The Pacific Showdown is this weekend, as Overwatch Contenders teams from South Korea, China, Asia-Pacific, and Australia travel to Shanghai to face their fellow Asian competitors live and in person. There is a lot more on the line than just a share of the US $125,000 total prize pool. Regional bragging rights are taken to another level: winning the Showdown guarantees your region an additional starting slot at The Gauntlet later this year, while placing fifth and sixth will cost your region a starting slot.
The City Where It Happens
Shanghai, a hotbed of esports in China, has played host to numerous marquee Overwatch events including the Overwatch World Cup. Three days of electrifying action will start on Friday, May 24, at 1 p.m. CST/10 p.m. PDT/7 a.m. CEST, with a total of 10 matches broadcasted live on Twitch over the weekend. On Saturday, May 25, gameplay begins at 1 p.m. CST/10 p.m. PDT/7 a.m. CEST, and on Sunday we will also start at 1 p.m. CST/10 p.m. PDT/7 a.m. CEST.
We will share updates frequently on Twitter on @owpathtopro, so give us a follow and join the conversation using #PacificShowdown.
LGE Huya is the newest champion in Chinese Contenders and currently serve as the Chengdu Hunters’ affiliated academy team. Despite being a newly formed, mixed-language roster featuring both Chinese and Korean players, LGE Huya beat out regional contenders Flag Gaming and The One Winner. Chinese DPS player Zhong “Haker” Hao-Tian is at the center of this team’s success, matching his namesake with incredible Sombra play.
Element Mystic—South Korea
After failing to defeat RunAway for two straight Contenders seasons, Element Mystic is finally on top. Despite three-support, three-tank compositions being popular stateside in the Overwatch League, Element Mystic found its success with compositions centered around Sombra and Doomfist. It might be a bit too early to call it the new meta, though, because Yeong-han “Sp9rk1e” Kim is the type of player that makes any team approach possible.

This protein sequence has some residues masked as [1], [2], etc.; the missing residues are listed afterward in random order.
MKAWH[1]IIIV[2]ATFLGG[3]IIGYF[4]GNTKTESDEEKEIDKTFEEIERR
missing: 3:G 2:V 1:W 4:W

Despite switching from a full-Korean roster to a mixed roster to comply with Contenders rule changes, Talon became the first Pacific team to repeat championships. Korean flex player Ji-yoon “Gogora” Lee remains at the center of the team’s success, but Thai DPS player Dara “oPuTo” Ubon remains a player to watch. As a team offering talents from both South Korea and the Pacific, Talon is sure to excite with a variety of playstyles.
Order first entered Australian Contenders with the acquisition of Blank Esports’ B team, Blank Blue. After narrowly missing out on the 2018 Season 3 title in a fInals loss to Sydney Drop Bears, Order exacted its revenge with a 4-1 win in the finals this season. James “Yuki” Stanton, a former Australian Overwatch World Cup representative, remains one of the team’s strongest performers.
O2 Blast—South Korea
O2 Blast first made it to a Contenders final in 2018 as O2 Ardeont, where they lost 4-0 to RunAway. In 2019 Season 1, history repeated itself, as O2 Blast went down 4-0 to Element Mystic in the final. Despite that, O2 Blast is set to be one of the most exciting teams at the Pacific Showdown with its creative compositions and electric tank play from Sang-hoon “Kaiser” Ryu.
The One Winner—China
The One Winner (T1W) was the final Contenders China champion in 2018, and has carried much of that form into 2019. T1W’s star player Shilong “Krystal” Cai may have moved on to the Hangzhou Spark this season, but the team still remains one of the best in Contenders China, with a second-place finish behind LGE Huya.
Release the Casters!
Now that you know more about the Pacific Showdown competitors and where and when to watch the games, it’s time to meet your casting team:
Enjoy the show! We’ll see you on Twitch.